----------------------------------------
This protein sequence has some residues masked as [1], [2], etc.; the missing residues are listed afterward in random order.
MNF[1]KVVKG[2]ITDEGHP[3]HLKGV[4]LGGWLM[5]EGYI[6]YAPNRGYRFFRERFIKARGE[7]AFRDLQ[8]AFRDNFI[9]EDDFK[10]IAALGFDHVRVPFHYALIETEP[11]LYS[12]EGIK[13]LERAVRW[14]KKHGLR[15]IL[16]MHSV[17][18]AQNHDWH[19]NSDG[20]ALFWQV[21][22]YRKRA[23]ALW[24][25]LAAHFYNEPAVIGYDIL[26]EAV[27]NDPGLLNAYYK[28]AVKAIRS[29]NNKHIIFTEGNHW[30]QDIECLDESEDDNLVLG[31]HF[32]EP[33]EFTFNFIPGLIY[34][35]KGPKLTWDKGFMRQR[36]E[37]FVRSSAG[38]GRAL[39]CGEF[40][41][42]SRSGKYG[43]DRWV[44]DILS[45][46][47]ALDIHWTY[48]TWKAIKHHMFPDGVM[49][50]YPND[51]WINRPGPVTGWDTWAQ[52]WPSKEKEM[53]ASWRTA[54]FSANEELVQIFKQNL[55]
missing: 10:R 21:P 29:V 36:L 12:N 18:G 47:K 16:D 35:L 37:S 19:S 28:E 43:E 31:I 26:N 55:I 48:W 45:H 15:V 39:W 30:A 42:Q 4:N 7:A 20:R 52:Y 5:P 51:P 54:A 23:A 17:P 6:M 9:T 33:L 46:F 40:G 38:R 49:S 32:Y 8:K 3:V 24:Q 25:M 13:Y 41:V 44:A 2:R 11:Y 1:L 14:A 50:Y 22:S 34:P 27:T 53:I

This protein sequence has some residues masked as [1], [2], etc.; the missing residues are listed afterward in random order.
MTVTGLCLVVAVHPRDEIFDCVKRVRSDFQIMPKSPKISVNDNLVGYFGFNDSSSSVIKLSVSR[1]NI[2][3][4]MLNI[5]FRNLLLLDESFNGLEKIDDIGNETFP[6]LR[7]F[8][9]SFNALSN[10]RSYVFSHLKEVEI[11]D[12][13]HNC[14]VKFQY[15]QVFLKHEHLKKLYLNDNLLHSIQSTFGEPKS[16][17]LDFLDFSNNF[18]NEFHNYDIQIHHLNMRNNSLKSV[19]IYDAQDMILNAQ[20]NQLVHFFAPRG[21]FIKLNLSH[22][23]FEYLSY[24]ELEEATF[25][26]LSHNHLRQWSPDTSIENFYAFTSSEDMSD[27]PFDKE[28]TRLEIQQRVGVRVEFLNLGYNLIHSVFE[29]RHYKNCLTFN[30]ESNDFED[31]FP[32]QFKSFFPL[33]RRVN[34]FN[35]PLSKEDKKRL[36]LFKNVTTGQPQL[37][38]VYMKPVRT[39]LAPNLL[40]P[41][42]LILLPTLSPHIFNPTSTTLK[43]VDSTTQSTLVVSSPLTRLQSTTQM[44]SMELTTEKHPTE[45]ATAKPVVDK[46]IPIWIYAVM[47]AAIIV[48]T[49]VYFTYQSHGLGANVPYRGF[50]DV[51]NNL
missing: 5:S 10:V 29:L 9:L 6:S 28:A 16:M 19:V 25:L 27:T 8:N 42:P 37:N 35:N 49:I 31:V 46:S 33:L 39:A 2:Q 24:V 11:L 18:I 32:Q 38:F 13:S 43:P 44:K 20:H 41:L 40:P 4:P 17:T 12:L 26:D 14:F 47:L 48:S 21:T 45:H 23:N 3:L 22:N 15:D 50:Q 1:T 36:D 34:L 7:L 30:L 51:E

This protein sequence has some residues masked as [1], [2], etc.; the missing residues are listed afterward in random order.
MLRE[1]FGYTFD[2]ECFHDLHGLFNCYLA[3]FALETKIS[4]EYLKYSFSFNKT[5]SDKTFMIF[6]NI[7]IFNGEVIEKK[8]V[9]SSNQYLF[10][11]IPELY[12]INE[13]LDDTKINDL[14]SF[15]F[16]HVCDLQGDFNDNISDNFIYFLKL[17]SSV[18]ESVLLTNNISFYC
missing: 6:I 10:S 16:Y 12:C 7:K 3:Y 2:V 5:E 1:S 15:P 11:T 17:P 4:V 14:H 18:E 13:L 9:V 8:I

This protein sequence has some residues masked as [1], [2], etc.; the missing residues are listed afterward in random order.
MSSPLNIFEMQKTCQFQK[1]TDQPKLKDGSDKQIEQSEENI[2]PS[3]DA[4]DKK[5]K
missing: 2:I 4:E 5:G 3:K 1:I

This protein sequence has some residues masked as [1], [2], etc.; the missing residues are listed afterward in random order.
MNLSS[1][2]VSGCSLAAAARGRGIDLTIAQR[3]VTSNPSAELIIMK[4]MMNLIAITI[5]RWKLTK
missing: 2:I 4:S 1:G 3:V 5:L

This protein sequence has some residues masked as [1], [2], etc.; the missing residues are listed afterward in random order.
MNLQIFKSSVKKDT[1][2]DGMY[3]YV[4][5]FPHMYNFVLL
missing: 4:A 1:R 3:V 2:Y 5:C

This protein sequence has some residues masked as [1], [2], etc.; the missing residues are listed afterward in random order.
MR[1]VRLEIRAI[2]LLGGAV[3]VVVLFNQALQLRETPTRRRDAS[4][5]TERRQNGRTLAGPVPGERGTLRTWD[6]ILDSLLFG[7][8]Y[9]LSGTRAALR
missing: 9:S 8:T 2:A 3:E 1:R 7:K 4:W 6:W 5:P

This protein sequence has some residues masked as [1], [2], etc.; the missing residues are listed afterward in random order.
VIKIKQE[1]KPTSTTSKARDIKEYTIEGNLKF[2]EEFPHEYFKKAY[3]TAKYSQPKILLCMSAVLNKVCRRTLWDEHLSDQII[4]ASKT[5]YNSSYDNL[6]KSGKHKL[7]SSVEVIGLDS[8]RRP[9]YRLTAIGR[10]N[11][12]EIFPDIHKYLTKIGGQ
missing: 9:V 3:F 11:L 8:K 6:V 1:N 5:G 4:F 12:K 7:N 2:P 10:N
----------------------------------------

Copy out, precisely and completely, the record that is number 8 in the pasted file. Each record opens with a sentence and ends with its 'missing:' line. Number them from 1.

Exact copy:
This protein sequence has some residues masked as [1], [2], etc.; the missing residues are listed afterward in random order.
VIKIKQE[1]KPTSTTSKARDIKEYTIEGNLKF[2]EEFPHEYFKKAY[3]TAKYSQPKILLCMSAVLNKVCRRTLWDEHLSDQII[4]ASKT[5]YNSSYDNL[6]KSGKHKL[7]SSVEVIGLDS[8]RRP[9]YRLTAIGR[10]N[11][12]EIFPDIHKYLTKIGGQ
missing: 9:V 3:F 11:L 8:K 6:V 1:N 5:G 4:F 12:K 7:N 2:P 10:N